Because prior notice and other public procedures with respect to this action are impracticable and contrary to the public interest under these conditions, we find good cause under 5 U.S.C. 553 to make this action effective less than 30 days after publication. We will consider comments that are received within 60 days of publication of this rule in the Federal Register. After the comment period closes, we will publish another document in the Federal Register. The document will include a discussion of any comments we receive and any amendments we are making to the rule as a result of the comments.

Executive Order 12866 and Regulatory Flexibility Act

This rule has been reviewed under Executive Order 12866. The rule has been determined to be not significant for the purposes of Executive Order 12866 and, therefore, has not been reviewed by the Office of Management and Budget.

Prior to the effective date of this rule, APHIS regulations contained no provisions specifically designed to protect against the introduction of screwworm by animals imported into the United States. In July 1999, and again in February and March 2000, screwworm larvae were found in horses imported into the United States. This interim rule sets forth preembarkation requirements for ruminants, swine, and dogs and preembarkation and postarrival requirements for horses imported from any region of the world where screwworm is considered to exist in order to prevent the introduction of screwworm into the United States.

The screwworm is a parasite that enters open wounds and feeds on the flesh of livestock and other warmblooded animals, including humans. Left untreated, screwworm-infested wounds lead to death. Multiple infestations can kill a grown steer in 5 to 7 days.

As early as 1825, western States reported serious screwworm problems, and infestations spread to the southeastern United States by the 1930's. The U.S. Department of Agriculture began an eradication program in the 1950's using sterilized flies, and self-sustaining screwworm populations were eliminated from the United States by 1966. International eradication efforts have proceeded southward during the 1990's, with Mexico officially declared free of screwworm in 1991, and the countries of Belize, Costa Rica, El Salvador, Guatemala, Honduras, and Nicaragua thereafter.

Regions where screwworm is considered to exist include Angola, Argentina, Bahrain, Bangladesh, Benin, Bolivia, Botswana, Brazil, Brunei, Burkina Faso, Burundi, Cambodia, Cameroon, Central African Republic, China, Colombia, Congo, Dominican Republic, Ecuador, Equatorial Guinea, French Guiana, Gabon, Gambia, Ghana, Guinea, Guinea-Bissau, Guyana, Haiti, India, Indonesia, Iraq, Ivory Coast, Jamaica, Kenya, Kuwait, Laos, Lesotho, Liberia, Macau, Malawi, Malaysia, Mali, Mauritania, Mozambique, Myanmar, Namibia, Nigeria, Oman, Pacific Islands (Palau), Panama, Papua New Guinea, Start Printed Page 67620Paracel Islands, Paraguay, Peru, Philippines, Qatar, Rwanda, Saudi Arabia, Senegal, Sierra Leone, Singapore, South Africa, Spratly Islands, Sri Lanka, Surinam, Swaziland, Taiwan, Tanzania, Thailand, Togo, Trinidad and Tobago, Uganda, United Arab Emirates, Uruguay, Venezuela, Vietnam, Zaire, Zambia, and Zimbabwe. Screwworm is also considered to exist on Easter Island, which is part of Chile. However, given that few, if any, animals are imported by the United States from Easter Island, Chile is not included in this analysis.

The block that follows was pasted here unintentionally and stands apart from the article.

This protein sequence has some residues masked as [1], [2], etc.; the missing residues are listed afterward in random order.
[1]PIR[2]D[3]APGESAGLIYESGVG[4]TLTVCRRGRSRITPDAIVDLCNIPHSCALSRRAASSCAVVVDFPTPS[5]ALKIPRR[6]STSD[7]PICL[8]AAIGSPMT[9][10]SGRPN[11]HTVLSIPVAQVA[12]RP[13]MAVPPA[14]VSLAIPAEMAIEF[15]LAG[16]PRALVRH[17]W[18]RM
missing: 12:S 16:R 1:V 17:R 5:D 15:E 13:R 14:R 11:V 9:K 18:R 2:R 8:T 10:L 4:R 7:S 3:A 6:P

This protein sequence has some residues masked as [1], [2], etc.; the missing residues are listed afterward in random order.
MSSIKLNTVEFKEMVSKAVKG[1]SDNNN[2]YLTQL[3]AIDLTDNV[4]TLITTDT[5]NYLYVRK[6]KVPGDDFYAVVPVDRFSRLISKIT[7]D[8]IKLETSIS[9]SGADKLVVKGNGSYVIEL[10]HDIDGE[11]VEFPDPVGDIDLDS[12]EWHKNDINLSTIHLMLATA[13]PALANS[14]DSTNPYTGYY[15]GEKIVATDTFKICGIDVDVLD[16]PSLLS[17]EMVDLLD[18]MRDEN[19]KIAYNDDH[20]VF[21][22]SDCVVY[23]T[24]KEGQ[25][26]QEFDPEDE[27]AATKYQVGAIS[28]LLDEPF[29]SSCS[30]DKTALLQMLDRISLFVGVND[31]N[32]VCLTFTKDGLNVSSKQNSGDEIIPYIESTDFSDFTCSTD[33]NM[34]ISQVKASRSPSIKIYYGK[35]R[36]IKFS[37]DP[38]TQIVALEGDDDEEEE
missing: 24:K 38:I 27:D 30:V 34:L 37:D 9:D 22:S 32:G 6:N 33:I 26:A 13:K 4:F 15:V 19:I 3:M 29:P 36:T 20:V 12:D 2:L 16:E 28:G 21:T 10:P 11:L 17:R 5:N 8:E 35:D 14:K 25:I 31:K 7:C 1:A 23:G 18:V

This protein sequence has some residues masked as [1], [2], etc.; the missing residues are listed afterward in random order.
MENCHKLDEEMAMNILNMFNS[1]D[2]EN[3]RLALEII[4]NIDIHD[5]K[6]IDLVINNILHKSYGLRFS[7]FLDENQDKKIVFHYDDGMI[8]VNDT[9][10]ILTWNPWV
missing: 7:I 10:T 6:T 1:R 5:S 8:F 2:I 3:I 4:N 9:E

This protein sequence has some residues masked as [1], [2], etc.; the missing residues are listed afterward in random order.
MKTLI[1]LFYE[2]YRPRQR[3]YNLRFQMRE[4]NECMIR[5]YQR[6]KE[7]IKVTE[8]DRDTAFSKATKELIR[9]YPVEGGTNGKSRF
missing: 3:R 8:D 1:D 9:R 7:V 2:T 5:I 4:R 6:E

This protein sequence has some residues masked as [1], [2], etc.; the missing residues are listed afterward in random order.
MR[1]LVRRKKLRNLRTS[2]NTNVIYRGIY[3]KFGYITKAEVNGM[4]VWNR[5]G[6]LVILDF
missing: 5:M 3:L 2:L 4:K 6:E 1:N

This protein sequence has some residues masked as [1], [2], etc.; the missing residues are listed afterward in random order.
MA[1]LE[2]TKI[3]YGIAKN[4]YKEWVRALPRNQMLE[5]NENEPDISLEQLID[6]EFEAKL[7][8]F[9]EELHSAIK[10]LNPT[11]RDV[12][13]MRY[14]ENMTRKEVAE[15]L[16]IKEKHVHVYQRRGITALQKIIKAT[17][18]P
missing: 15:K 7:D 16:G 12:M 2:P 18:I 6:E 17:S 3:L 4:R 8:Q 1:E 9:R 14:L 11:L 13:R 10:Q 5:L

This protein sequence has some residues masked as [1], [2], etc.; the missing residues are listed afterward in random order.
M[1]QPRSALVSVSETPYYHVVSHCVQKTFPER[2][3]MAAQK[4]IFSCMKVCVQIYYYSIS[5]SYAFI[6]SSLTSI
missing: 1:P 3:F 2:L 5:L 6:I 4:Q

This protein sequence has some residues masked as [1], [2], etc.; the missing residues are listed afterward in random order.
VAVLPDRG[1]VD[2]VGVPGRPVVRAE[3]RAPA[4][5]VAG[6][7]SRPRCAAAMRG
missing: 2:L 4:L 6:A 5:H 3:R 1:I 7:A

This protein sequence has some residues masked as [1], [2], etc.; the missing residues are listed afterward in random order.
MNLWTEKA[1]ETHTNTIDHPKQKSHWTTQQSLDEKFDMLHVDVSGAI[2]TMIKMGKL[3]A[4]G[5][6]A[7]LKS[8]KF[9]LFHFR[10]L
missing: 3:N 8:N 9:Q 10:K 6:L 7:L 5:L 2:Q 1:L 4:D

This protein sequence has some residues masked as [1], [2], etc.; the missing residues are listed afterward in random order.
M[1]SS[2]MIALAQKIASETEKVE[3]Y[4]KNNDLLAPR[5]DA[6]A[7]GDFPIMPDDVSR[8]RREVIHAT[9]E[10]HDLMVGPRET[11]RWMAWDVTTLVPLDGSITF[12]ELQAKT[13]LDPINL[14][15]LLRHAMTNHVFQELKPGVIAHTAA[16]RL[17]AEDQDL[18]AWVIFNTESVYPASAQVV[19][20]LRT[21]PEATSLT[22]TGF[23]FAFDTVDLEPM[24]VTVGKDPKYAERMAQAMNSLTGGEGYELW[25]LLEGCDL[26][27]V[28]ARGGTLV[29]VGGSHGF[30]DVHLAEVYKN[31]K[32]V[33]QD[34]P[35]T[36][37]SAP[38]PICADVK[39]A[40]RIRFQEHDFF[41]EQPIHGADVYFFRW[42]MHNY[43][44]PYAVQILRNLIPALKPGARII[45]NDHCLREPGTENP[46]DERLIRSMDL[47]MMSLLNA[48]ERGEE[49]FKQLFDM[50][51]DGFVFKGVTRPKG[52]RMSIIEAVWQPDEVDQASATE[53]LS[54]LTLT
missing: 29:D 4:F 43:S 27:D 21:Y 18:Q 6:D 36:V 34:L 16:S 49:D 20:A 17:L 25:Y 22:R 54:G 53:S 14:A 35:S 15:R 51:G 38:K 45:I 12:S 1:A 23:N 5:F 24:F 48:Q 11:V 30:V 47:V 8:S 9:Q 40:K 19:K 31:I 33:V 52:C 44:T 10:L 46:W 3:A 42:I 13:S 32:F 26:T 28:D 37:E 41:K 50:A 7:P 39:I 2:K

Inspection and testing protocols for the importation of horses, ruminants, swine, and dogs from regions where screwworm is considered to exist were described earlier in this document. Where possible, costs associated with the protocols are approximated, to evaluate whether proposed regulations are likely to have a significant economic effect on a substantial number of small entities. This likelihood is examined for each type of animal, based on inspection, treatment, and certification costs, and recognizing that some measures are already required because of other disease risks. Estimates of the additional costs per animal to importers that could result from implementation of this rule are then placed in perspective by comparing the magnitude of the additional costs to the average value of the animals being imported, and by noting the proportion of U.S. imports of these animals that come from the infested countries.

Horses

As explained earlier in this document, this interim rule requires horses that are imported from regions of the world where screwworm is considered to exist to meet the following conditions:

  • A veterinarian must treat horses with ivermectin 3 to 5 days prior to the date of export to the United States;
  • Horses must be examined for screwworm and found free by a full-time salaried veterinary official of the exporting country within 24 hours prior to shipment to the United States;
  • At the time of loading onto a means of conveyance for export, a veterinarian must treat any visible wounds on horses with a solution of coumaphos dust at a concentration of 5 percent active ingredient;
  • Horses must be accompanied to the United States by a certificate signed by a full-time, salaried veterinary official of the exporting country. The certificate must state that the animals, including their external genitalia, have been thoroughly examined and found free of screwworm, and that the animals have been treated with ivermectin, and, if necessary, coumaphos dust;
  • Horses must be quarantined upon arrival in the United States at an APHIS animal import center for at least 7 days.